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Five key learnings from ICO audits of NHS Trusts

In December 2020, the Information Commissioner’s Office (ICO) published a report that summarised their findings from audits completed in NHS Trusts between May 2018 and May 2019. If you have not read the report, this blog post seeks to summarise five key learnings which any organisation (NHS or non-NHS) can use to strengthen their position against the requirements of the GDPR.

Key Learning 1: An Information Asset Register IS NOT a Record of Processing Activities

An Information Asset Register (IAR) is a list of personal and non-personal information assets held by the organisation. It will hold details of all information assets (software and hardware) including the identity of asset owners, retention periods and security measures deployed. All assets should be periodically risk-assessed and physical checks should be made to ensure that the hardware asset inventory remains accurate. Keeping an IAR is one way to demonstrate the principle of ‘accountability’ and is listed under section 8.1 of the ICO’s newly published Accountability Framework, which details best practice in complying with data protection law.

A Record of Processing Activities (ROPA) is a legal requirement that mostly all data controllers and data processors are required to maintain. As defined under Article 30 of the GDPR, for each processing activity exercised by the organisation, the ROPA must include the purposes of the processing, the types of personal data processed, the categories of data subjects affected by the processing, recipients of the personal data, transfers to third countries and appropriate safeguards, retention periods and a description of the security measures in place to protect the personal data.

It is easy to confuse the two, however they should not be treated in the same way. As described above, the IAR also covers non-personal information whereas the ROPA only deals with information relating to an identifiable individual. The ROPA is also a mandatory requirement of the GDPR if the organisation engages in frequent high-risk processing, employs more than 250 employees and is not a public authority. Conversely, the IAR is a ‘nice-to-have’ and allows you to meet best practice standards. A practical tip is to use the IAR to inform the completion of the ROPA. The IAR will list the asset owners and administrators for the hardware and software systems that are used by the business. These individuals would therefore be best placed to assist in the completion of the ROPA as they would be familiar with the personal data being processed as a result of using these assets.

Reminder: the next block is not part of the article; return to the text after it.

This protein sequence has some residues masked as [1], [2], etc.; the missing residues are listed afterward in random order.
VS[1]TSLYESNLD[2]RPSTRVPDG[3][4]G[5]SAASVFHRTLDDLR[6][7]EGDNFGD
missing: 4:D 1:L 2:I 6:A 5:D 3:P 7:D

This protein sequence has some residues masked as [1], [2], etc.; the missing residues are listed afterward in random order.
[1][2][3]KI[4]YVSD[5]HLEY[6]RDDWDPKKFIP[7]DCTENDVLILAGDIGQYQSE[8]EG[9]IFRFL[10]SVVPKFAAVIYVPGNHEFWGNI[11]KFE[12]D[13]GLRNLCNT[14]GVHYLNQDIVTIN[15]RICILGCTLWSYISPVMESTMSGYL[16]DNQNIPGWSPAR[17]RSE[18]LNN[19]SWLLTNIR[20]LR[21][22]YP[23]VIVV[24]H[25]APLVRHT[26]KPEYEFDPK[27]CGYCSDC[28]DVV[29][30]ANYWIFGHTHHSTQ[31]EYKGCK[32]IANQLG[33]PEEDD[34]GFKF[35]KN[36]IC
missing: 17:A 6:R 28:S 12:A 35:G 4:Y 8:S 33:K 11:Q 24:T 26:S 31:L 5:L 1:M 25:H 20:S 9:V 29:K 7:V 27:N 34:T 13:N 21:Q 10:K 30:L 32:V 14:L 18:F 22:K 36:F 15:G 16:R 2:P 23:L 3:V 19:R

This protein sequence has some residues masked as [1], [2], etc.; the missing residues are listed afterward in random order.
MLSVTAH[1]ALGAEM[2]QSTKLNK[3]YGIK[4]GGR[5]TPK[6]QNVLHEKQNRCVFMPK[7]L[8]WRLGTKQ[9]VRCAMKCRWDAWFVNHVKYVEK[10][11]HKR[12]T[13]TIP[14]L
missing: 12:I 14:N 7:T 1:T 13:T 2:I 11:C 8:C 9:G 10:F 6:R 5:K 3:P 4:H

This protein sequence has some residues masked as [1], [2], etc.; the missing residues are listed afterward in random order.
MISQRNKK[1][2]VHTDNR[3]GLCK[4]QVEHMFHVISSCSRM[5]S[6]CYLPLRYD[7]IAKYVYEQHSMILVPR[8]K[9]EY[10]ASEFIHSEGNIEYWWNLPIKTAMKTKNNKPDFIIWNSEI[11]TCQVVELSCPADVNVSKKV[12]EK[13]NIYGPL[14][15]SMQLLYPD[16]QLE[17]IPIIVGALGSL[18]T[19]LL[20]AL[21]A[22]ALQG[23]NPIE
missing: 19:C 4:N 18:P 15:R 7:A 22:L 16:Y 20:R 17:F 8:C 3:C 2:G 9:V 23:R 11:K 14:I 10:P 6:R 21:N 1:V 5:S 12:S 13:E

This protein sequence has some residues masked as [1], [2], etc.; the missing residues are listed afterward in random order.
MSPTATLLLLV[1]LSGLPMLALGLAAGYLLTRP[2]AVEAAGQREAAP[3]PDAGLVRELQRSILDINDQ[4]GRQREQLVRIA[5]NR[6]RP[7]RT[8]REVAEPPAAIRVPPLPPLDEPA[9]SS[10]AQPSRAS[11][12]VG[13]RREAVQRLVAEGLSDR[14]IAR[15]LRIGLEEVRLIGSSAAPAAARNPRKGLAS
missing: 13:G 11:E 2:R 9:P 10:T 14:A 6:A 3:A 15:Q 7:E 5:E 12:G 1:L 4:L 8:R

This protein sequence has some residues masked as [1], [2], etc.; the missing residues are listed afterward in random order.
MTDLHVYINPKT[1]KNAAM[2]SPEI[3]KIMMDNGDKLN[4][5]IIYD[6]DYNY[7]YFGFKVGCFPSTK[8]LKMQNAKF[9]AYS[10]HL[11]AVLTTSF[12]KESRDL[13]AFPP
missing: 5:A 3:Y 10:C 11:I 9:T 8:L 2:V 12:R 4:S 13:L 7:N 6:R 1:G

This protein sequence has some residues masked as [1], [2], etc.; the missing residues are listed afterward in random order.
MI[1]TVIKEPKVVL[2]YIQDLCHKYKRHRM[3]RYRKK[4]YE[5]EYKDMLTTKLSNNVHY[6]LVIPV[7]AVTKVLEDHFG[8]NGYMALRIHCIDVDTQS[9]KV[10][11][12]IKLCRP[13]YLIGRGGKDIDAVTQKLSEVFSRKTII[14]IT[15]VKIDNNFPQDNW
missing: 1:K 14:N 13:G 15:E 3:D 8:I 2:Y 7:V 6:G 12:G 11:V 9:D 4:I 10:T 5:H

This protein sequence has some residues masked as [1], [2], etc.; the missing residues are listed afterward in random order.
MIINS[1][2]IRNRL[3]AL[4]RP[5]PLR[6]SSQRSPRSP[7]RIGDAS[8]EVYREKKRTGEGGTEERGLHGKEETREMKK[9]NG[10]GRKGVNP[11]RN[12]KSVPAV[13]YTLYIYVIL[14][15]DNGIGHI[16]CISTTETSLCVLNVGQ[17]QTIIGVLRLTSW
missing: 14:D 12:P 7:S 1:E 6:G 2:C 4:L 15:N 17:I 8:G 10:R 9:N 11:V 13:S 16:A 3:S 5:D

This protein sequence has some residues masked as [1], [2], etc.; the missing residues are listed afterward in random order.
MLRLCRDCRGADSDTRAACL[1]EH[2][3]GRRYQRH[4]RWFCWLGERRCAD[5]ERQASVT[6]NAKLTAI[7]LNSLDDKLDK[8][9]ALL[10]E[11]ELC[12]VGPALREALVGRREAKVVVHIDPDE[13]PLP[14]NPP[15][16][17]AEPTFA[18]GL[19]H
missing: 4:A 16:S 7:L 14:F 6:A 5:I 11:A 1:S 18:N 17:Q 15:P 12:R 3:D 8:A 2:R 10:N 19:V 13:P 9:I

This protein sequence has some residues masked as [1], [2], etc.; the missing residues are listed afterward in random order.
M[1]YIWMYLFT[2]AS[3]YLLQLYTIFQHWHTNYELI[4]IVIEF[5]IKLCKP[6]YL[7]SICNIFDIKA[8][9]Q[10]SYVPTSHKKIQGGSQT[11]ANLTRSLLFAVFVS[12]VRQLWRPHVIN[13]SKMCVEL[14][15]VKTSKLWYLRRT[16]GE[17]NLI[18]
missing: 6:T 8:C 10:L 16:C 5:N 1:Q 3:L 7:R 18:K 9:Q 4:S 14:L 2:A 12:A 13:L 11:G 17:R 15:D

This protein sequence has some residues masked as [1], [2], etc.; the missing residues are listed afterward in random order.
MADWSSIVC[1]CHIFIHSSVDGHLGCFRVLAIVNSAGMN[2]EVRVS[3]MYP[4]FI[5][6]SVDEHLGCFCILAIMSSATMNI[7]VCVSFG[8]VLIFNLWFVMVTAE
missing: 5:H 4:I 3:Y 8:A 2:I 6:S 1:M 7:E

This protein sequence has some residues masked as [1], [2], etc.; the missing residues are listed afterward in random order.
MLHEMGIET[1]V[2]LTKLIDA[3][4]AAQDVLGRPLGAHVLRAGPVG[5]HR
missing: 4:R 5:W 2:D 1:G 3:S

Key Learning 2: Your Data Protection Officer should not have financial responsibilities alongside their data protection ones

Section 70(5) of the Data Protection Act 2018 confirms that the Data Protection Officer (DPO) must report to the highest management level within the organisation. They are also required to be independent of the decision-making about processing personal data within an organisation. In their report, the ICO specifically notes that giving the DPO financial responsibilities (such as income generation, budgetary controls and developing a financial performance framework) alongside their data protection ones would undermine their independence and is not recommended.

The DPO should also keep abreast of the latest developments in data protection law. A practical way to do this would be to develop relationships with other DPOs in similar industries and establish a forum to discuss and consider issues relevant to their area of work.

Key Learning 3: Subject access requests DO NOT need to be made in writing

The ICO advises against informing data subjects that their right to access their personal data can only be submitted in writing. Verbal requests are just as effective and should not be ignored. Processes should be in place for staff to be able to record a verbal request and to be able to advise the data subject on the next steps. These policies and procedures should be supplemented with regular refresher training and awareness campaigns in public-facing departments.

Key Learning 4: A ‘layered’ approach to informing individuals is preferred

Individuals have the right to be informed about the processing of their personal data. In the audits that the ICO performed, it was found that many NHS Trusts were simply using their website to display a Privacy Notice containing this information. However, organisations should also consider providing privacy information in a layered approach – particularly if data subjects do not have access to the internet. This can include providing the information through a mix of leaflets, posters and a summarised version of the online Privacy Notice that children can read. Printed copies of the Privacy Notice should also be readily available if you are a public-facing business.  

Key Learning 5: Use a variety of methods to communicate changes to company policies

Similar to Key Learning 4, changes to data protection policies and procedures should be communicated to all staff so that they are updated as soon as possible. Using a multi-layered approach in this case would involve notifications on the staff intranet, company-wide emails and regular online newsletters. It is important to remember that not all staff will have the time to understand and comprehend the changes – therefore, providing key highlights instead is strongly recommended.

If you require advice and support on how to comply with the principles for processing personal data under the GDPR, please contact our Data Protection Team at Xcina Consulting. We provide our clients with pragmatic advice and thought leadership to ensure they achieve a robust and defensible position. For more information, please contact our team by clicking on the ‘Get in touch with us’ button below.